The Borrowed Words of Ivanka Trump—Megan Garber shows how the “inspirational quotes” of her new book, Women Who Work, function as their own, tidy versions of the alternative fact.
Why Kurt Russell Is Still a One-of-a-Kind Movie Star—David Sims exalts the actor’s late-career renaissance in films such as Guardians of the Galaxy Vol. 2 and the Fast & Furious franchise.
Warning: This Drug May Kill You Offers a Close-Up of the Opioid Epidemic—Sophie Gilbert watches the documentary by Perri Peltz, which looks at four families devastated by addiction to prescription pills.
What Risk Says About Julian Assange—David Sims weighs in on the Oscar-winning director Laura Poitras’s latest film about the WikiLeaks founder.
Guardians of the Galaxy 2: Twice Is (Still) the Charm—Christopher Orr reviews the Marvel superhero sequel.
The Dinner Is a Stew of Privilege and Resentment—Sophie Gilbert bemoans Oren Moverman’s new film, which seethes with toxic envy and moral decay.
Looking Back on the L.A. Riots Through Five Documentaries—Vann R. Newkirk explores a glut of imperfect but panoramic new films marking the 25th anniversary of the unrest.
What Went Wrong With 13 Reasons Why?—Sophie Gilbert explains why the hit Netflix show is being denounced by educators and experts for the ways in which it tackles suicide.
Sense8 Is Auteur Television That’s Actually Fun—David Sims argues that Season 2 of the indulgent Netflix series stands out amid all the dark, ponderous dramas.
Imitation and Satire at the Not the White House Correspondents’ Dinner—Megan Garber attends Samantha Bee’s alternate version of the Washington gala.
The Leftovers: Desert Trip—Spencer Kornhaber and Sophie Gilbert dissect the third episode of the HBO show’s final season.
The Handmaid’s Tale Treats Guilt as an Epidemic—Megan Garber examines the Hulu show’s treatment of complicity.
Frank Rich on How American Politics Came to Look So Much Like Veep—Sophie Gilbert talks to the executive producer about how the HBO series captured the reality of Washington.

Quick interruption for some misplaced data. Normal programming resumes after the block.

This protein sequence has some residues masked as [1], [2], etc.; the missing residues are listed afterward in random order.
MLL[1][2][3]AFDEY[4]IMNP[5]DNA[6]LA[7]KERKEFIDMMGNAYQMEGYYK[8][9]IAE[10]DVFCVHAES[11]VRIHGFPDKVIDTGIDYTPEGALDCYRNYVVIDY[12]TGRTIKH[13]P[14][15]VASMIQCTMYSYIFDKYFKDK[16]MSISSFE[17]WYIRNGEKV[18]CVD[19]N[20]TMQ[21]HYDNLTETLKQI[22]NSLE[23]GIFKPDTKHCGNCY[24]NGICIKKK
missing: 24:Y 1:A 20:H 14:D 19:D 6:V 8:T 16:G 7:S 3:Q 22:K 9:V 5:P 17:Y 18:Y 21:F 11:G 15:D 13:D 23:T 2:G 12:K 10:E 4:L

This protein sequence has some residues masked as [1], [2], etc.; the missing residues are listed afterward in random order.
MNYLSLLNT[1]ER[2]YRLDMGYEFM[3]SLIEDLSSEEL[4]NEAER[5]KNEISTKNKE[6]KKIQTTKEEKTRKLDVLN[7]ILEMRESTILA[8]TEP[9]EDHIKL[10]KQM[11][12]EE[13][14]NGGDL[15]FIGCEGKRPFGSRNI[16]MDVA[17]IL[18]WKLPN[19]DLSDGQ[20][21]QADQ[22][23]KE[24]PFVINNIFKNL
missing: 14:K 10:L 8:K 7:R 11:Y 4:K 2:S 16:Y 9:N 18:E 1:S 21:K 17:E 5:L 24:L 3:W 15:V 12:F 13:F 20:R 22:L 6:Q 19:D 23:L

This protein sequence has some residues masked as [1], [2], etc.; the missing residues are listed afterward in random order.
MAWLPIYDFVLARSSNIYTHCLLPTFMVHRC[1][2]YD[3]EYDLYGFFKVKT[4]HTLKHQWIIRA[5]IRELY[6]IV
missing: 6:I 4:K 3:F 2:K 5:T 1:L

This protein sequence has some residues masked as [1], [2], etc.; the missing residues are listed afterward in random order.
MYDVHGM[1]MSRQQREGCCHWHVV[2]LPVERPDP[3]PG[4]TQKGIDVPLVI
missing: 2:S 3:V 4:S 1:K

Jimmy Kimmel’s Latest Monologue Gets Personal and Political—David Sims recounts the late-night host’s moving opening to Monday’s show.
Stephen Colbert’s ‘Apology’—David Sims remarks on the late-night host’s controversial joke made at Trump’s expense on Monday.
American Gods Is a Gorgeous Mess—Sophie Gilbert reviews the ambitious and frequently absurd new Starz show, adapted from the 2001 book by Neil Gaiman.
When Memories Are True Even When They’re Not—Joe Fassler chats with the novelist Elizabeth Strout about the powerful way literature can harbor recollection, as part of The Atlantic’s ongoing “By Heart” series.
The (Feminist) Case for Women’s Happiness—Megan Garber considers Jill Filipovic’s book The H-Spot, which argues for a de-emphasis on women’s equality—and focuses instead on their fulfillment.
Why Don’t More People Consider Competitive Cheerleading a Sport?—Elisabeth Sherman tracks how the rigorous activity, dominated by female athletes, is growing in legitimacy and popularity.
End Times at the Met Ball—Alex Wagner argues that the annual gala was a spectacle of America in the Trump Era, obsessed with hollow celebrity.
Nick Cave Is Still Looking for Redemption—Jason Heller delves into musician's new compilation album Lovely Creatures, which reveals a longstanding fascination with fables of doom and salvation.
Haim Returns With Old Charm—and New Gloss—Spencer Kornhaber laments the busy production of the band’s comeback single.
Vito Acconci and the Shelf Life of Sensational Art—Kriston Capps looks back on the late artist’s early performance work, and questions how it would hold up in the contemporary museum space.